While Buckley’s dark times have been fruitful, producing a song like Hate This Town (“Buying cocaine outside the Circle K, who cares if it kills me anyway?/What’s the point of staying clean for Christmas?”) she has taken charge of her narrative. “That was obviously a pretty dark sort of period, (especially) that specific incident I was referring to — although I would say that everyone has bought cocaine at that Circle K I think at least once. 

“I stopped doing that stuff a few years ago now, and I still smoke weed. I love weed, but it doesn’t run my life in the same way. And I still drink, but I drink about half as much as I was before the pandemic. And the reason is I think I could be a person with lots of addiction problems, but I spent a lot of time in the last two years in therapy, and working on myself, working on trying to control myself, working on other ways to feel healthy and try to feel those endorphins and what I was looking for.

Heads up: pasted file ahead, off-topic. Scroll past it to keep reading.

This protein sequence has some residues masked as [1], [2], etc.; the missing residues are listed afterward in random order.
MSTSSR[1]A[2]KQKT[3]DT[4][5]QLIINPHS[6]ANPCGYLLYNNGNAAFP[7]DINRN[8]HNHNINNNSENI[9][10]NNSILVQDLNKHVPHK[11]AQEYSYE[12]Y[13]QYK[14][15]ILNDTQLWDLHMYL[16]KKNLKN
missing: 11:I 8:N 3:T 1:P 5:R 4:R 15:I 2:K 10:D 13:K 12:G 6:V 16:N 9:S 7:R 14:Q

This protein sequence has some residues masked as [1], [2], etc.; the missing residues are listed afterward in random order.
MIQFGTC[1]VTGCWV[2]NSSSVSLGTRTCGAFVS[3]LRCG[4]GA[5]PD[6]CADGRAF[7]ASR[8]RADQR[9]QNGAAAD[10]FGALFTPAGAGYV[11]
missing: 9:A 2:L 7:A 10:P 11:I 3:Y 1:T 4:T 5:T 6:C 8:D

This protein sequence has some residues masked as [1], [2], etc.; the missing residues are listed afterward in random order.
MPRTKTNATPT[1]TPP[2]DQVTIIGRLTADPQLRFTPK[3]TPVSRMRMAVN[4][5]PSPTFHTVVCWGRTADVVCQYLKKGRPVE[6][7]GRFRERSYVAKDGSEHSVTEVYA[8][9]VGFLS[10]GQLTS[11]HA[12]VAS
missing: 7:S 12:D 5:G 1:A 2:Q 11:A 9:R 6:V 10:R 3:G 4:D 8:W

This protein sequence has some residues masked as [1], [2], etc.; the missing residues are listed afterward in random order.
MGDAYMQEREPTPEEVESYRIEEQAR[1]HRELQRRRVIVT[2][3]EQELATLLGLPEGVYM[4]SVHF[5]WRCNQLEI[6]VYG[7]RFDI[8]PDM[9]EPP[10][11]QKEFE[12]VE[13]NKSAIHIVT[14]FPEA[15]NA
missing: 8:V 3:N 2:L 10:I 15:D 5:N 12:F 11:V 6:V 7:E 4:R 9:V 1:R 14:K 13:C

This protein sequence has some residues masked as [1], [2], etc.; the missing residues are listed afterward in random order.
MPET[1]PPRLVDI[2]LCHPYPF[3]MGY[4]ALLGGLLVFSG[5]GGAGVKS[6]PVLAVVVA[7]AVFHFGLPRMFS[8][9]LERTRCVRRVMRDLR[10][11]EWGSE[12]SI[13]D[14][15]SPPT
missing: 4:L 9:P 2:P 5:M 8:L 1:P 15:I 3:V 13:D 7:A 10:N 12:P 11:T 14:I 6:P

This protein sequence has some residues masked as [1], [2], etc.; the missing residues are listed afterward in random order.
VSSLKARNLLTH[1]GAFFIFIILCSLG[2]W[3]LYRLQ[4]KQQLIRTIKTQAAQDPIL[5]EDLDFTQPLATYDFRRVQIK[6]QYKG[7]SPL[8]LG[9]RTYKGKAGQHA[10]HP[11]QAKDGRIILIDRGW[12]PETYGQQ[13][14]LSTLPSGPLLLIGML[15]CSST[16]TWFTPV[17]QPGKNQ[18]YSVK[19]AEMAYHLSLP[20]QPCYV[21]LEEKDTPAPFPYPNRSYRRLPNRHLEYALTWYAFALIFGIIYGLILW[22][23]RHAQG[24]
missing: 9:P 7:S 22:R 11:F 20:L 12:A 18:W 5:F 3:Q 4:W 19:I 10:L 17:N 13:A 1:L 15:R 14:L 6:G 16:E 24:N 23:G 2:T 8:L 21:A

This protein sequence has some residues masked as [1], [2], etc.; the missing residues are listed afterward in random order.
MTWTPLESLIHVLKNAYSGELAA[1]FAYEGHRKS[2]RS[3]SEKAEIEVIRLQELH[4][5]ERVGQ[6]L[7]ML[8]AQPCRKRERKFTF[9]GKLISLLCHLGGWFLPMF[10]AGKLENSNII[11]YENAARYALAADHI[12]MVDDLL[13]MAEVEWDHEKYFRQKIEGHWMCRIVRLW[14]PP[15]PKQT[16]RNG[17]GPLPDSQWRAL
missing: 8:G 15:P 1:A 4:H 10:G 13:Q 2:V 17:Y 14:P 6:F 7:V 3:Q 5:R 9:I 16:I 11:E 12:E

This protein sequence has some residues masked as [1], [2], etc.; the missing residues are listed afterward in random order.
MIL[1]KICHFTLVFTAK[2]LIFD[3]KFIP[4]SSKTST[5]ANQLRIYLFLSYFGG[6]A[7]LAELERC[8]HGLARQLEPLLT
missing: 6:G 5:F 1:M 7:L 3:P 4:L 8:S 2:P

“It takes time, and I don’t think it’s a straightforward thing. I don’t think it will be the last time that I have to, you know, check myself with it. But, anyone who’s had any kind of weirdness in their life or their childhood knows that it’s an everyday thing. You’ve got to just take it as it comes and do your best. It doesn’t always look the same as on other days.”

Mariel Buckley’s album, Everywhere I Used to Be, was released Aug. 12; a supporting tour will occur in October.